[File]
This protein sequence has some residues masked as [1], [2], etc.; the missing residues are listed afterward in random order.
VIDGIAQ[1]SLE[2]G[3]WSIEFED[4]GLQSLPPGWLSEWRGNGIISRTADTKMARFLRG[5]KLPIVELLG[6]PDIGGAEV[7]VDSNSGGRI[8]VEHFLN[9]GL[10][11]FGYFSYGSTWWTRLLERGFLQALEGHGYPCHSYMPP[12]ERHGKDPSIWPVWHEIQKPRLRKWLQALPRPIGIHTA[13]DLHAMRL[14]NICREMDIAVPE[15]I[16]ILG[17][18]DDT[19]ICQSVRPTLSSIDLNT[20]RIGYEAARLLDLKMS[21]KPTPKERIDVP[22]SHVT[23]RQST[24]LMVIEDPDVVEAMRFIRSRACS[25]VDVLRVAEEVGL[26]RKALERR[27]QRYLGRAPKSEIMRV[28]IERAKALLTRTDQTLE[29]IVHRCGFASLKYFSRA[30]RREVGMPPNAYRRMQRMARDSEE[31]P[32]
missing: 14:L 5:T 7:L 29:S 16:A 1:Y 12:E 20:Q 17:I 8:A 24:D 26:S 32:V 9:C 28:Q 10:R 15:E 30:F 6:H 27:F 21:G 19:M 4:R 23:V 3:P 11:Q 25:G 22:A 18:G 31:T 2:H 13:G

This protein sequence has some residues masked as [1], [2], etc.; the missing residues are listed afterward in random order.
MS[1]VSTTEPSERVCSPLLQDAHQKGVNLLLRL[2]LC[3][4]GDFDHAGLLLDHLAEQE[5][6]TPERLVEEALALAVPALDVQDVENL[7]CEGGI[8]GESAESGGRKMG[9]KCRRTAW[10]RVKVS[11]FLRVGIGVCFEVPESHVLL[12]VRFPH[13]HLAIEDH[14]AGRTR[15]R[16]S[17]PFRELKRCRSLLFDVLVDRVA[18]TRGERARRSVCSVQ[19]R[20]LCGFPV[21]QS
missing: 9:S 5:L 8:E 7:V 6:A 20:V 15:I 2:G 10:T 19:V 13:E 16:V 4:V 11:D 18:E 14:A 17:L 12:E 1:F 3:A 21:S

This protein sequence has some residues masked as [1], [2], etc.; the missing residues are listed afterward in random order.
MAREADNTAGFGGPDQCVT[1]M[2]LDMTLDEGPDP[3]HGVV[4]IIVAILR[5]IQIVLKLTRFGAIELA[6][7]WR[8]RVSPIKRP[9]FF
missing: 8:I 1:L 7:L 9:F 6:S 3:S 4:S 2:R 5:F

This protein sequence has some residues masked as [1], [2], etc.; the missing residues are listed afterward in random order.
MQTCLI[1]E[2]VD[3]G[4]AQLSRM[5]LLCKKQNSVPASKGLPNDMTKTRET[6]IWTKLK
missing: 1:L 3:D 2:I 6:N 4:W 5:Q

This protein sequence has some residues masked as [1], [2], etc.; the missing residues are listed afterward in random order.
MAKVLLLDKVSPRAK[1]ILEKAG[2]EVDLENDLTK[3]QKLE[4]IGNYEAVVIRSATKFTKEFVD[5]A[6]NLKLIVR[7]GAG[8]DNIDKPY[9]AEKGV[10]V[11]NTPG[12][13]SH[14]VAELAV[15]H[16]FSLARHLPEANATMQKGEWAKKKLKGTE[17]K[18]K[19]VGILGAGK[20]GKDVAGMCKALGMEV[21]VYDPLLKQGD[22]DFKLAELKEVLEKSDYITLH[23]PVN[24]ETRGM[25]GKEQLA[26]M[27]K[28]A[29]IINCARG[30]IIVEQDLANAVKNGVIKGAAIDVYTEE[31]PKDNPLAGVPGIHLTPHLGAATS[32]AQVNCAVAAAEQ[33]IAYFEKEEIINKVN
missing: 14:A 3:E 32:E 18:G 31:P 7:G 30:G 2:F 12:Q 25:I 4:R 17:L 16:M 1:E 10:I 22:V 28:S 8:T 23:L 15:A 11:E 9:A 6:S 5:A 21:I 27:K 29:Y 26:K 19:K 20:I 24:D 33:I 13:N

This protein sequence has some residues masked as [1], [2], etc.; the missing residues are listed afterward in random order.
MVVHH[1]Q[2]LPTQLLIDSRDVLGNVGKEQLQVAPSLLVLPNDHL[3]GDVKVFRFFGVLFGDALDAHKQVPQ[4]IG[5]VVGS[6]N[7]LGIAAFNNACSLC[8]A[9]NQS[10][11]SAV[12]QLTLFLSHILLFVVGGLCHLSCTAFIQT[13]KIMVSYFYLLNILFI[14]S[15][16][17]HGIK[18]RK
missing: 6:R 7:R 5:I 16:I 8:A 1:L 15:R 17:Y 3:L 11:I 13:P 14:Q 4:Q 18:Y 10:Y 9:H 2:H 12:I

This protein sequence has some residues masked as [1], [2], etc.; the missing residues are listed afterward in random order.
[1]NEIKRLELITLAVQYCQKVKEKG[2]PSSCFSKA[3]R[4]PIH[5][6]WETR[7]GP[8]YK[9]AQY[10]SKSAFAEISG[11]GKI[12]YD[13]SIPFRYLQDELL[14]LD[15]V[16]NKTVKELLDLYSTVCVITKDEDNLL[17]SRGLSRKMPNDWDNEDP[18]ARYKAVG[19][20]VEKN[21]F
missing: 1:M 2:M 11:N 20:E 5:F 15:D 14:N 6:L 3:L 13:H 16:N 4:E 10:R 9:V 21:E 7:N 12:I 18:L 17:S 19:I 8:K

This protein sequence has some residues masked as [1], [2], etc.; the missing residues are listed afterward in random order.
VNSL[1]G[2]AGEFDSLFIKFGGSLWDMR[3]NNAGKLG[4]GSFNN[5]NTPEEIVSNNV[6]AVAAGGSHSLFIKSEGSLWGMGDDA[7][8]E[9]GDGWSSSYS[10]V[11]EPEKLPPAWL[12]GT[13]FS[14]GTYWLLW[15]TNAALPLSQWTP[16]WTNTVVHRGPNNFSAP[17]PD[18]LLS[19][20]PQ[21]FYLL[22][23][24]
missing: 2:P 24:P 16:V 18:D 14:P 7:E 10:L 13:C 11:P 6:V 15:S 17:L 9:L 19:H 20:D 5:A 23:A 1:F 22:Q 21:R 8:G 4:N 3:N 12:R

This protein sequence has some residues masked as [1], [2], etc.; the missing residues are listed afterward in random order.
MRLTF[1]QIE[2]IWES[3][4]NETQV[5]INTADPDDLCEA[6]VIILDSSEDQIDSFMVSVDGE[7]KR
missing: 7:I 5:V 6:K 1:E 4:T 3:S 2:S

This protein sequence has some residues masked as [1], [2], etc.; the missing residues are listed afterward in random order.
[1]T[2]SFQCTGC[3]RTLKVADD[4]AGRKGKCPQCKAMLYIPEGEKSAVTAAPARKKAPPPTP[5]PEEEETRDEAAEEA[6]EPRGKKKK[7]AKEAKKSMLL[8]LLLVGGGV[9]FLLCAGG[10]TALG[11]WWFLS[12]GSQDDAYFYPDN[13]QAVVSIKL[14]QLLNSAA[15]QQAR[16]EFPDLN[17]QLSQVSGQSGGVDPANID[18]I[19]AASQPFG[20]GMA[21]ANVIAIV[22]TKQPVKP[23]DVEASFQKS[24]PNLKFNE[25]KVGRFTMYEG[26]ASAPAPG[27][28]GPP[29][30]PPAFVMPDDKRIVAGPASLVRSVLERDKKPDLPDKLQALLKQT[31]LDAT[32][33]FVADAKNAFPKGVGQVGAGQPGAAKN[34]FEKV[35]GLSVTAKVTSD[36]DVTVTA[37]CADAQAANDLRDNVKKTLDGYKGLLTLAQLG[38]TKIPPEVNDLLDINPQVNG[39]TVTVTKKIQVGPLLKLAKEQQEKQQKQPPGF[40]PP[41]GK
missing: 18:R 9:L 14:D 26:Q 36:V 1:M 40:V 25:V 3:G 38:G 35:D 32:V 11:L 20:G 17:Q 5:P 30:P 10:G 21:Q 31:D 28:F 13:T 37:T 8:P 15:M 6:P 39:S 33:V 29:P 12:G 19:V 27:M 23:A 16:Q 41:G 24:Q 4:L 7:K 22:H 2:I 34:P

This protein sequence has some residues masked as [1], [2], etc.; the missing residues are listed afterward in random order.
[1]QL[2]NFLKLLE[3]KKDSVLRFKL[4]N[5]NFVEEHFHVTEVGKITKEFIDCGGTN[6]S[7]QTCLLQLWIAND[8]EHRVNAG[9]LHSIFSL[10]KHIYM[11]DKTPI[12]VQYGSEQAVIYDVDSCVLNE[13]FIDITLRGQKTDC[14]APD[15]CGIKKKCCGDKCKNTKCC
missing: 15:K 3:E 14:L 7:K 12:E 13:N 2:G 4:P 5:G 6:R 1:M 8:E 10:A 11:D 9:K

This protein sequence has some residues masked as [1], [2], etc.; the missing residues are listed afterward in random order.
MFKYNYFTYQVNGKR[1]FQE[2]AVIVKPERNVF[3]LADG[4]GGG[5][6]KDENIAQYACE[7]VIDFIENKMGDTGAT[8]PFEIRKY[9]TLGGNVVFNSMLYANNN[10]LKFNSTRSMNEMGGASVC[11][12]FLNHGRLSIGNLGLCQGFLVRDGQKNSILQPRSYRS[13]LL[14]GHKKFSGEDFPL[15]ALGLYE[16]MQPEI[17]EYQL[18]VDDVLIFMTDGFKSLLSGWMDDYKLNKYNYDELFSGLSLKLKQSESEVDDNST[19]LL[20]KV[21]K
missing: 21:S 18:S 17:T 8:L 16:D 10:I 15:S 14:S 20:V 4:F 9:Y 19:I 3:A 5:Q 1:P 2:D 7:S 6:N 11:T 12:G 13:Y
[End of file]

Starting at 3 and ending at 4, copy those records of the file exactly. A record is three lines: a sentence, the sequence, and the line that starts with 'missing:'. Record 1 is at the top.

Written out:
This protein sequence has some residues masked as [1], [2], etc.; the missing residues are listed afterward in random order.
MAREADNTAGFGGPDQCVT[1]M[2]LDMTLDEGPDP[3]HGVV[4]IIVAILR[5]IQIVLKLTRFGAIELA[6][7]WR[8]RVSPIKRP[9]FF
missing: 8:I 1:L 7:L 9:F 6:S 3:S 4:S 2:R 5:F

This protein sequence has some residues masked as [1], [2], etc.; the missing residues are listed afterward in random order.
MQTCLI[1]E[2]VD[3]G[4]AQLSRM[5]LLCKKQNSVPASKGLPNDMTKTRET[6]IWTKLK
missing: 1:L 3:D 2:I 6:N 4:W 5:Q